energy balance (en'er-je bal'ans) When the caloric intake of the body equals its caloric output. p. 747 enkephalin (en-kef'ah-lin) A neuropeptide that occurs in the brain and spinal cord; it inhibits pain impulses. p. 381 enterogastric reflex (en-ter-o-gas'trik re'fleks) Inhibition of gastric (stomach) peristalsis and secretions when food enters the small intestine. p. 706 environment (en-vi'ron-ment) Conditions and elements that make up the surroundings of the body. p. 6 enzyme (en'zlm) A protein that catalyzes a specific biochemical reaction. p. 54 eosinophil (e"o-sin'o-fil) White blood cell containing cytoplasmic granules that stain with acidic dye. p. 554 ependyma (e-pen'di-mah) A membrane composed of neuroglial cells that lines the ventricles of the brain. p. 372 epicardium (ep"i-kar'de-um) The visceral portion of the pericardium on the surface of the heart. p. 583 epicondyle (ep"i-kon'dll) A projection of a bone located above a condyle. p. 214

epidermis (ep"i-der'mis) Outer epithelial layer of the skin. p. 170 epididymis (ep"i-did'i-mis) Highly coiled tubule that leads from the seminiferous tubules of the testis to the vas deferens. p. 889

epidural space (ep"i-du'ral spas) The space between the dural sheath of the spinal cord and the bone of the vertebral canal. p. 396

epigastric region (ep"i-gas'trik re'jun) The upper middle portion of the abdomen. p. 22

epiglottis (ep"i-glot'is) Flaplike cartilaginous structure located at the back of the tongue near the entrance to the trachea. p. 782 epimysium (ep"i-mis'e-um) The outer sheath of connective tissue surrounding a skeletal muscle. p. 298 epinephrine (ep"i-nef'rin) A hormone the adrenal medulla secretes during times of stress. p. 525 epineurium (ep"i-nu're-um) Outermost layer of connective tissue surrounding a nerve. p. 426

epiphyseal disk (ep"i-fiz'e-al disk)

Cartilaginous layer within the epiphysis of a long bone that grows. p. 202 epiphysis (e-pif'i-sis) The end of a long bone. p. 196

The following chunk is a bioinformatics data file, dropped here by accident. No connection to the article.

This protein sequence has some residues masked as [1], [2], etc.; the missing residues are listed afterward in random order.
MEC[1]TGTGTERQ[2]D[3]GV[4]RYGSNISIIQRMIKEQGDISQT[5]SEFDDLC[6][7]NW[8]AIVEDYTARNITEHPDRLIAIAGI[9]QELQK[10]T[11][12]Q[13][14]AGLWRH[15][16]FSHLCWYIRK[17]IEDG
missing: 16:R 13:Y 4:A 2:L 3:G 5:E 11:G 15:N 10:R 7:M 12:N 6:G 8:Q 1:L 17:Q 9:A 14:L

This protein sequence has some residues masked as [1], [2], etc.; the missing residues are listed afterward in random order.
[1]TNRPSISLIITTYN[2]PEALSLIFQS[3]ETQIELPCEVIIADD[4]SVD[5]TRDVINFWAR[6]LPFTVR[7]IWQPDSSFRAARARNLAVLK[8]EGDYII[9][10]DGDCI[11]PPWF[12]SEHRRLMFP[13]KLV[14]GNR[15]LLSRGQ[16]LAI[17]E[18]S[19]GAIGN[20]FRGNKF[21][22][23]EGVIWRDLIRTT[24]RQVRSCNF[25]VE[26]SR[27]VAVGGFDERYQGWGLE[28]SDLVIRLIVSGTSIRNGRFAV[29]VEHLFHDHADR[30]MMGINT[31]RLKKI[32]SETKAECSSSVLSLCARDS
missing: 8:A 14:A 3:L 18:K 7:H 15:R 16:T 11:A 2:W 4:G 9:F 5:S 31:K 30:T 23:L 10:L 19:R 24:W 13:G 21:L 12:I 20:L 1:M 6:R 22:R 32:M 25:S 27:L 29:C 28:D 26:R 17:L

epithelial membrane (ep"i-the'le-al memtiran) Thin layer of tissue lining a cavity or covering a surface p. 169 epithelial tissue (ep"i-the'le-al tish'u) One of the basic types of tissue that covers all free body surfaces. p. 143 equilibrium (e"kwi-lib're-um) A state of balance between two opposing forces. p. 83 erection (e-rek'shun) The filling of tissues with blood making the structure rigid and elevated. p. 893 erythroblast (e-rith'ro-blast) An immature red blood cell. p. 552 erythroblastosis fetalis (e-rith"ro-blas-to'sis fetalis) A life-threatening condition of massive agglutination of the blood in the fetus or neonate due to the mother's anti-Rh antibodies reacting with the baby's Rh-positive red blood cells. p. 573 erythrocyte (e-rith'ro-slt) A red blood cell. p. 548

erythropoietin (e-rith"ro-poi'(>tin) (EPo) A kidney hormone that promotes red blood cell formation. p. 552 esophageal hiatus (ei-sof"ah-je'al hi-a'tus) Opening in the diaphragm through which the esophagus passes. p. 699 esophagus (ei-sof'ah-gus) Tubular portion of the digestive tract that leads from the pharynx to the stomach. p. 698 essential amino acid (e-sen'shal ah-me'no as'id) Amino acid required for health that body cells cannot synthesize in adequate amounts. p. 743 essential fatty acid (ei-sen'shal fat'e as'id) Fatty acid required for health that body cells cannot synthesize in adequate amounts. p. 742

essential nutrient (ei-sen'shal nu'trei-ent) A nutrient necessary for growth, normal functioning, and maintaining life that the diet must supply because the body cannot synthesize it. p. 738 estrogens (es'tro-jenz) A group of hormones (including estradiol, estrone, and estriol) that stimulate the development of female secondary sex characteristics and produce an environment suitable fertilization, implantation, and growth of an embryo. p. 908

euploid (u'ploid) Having a balanced set of chromosomes. p. 991 evaporation (e"vap'o-ra-shun) Changing a liquid into a gas. p. 182 eversion (e-ver'zhun) Outward turning movement of the sole of the foot. p. 276 exchange reaction (eks-chanj re-ak'shun) A chemical reaction in which parts of two kinds of molecules trade positions. p. 45 excretion (ek-skre'shun) Elimination of metabolic wastes. p. 5 exocrine gland (ek'so-krin gland) A gland that secretes its products into a duct or onto a body surface. p. 148 exocytosis (eks"o-si-to'sis) Exiting from the cell. p. 89

expiration (ek"spi-ra'shun) Expulsion of air from the lungs. p. 792 extension (ek-sten'shun) Movement increasing the angle between parts at a joint. p. 276 extracellular fluid (ek"strah-sel'u-lar floo'id) Body fluids outside the individual cells. p. 857

extrapyramidal tract (ek"strah-pi-ram'i-dal trakt) Nerve tracts, other than the corticospinal tracts, that transmit impulses from the cerebral cortex into the spinal cord. p. 408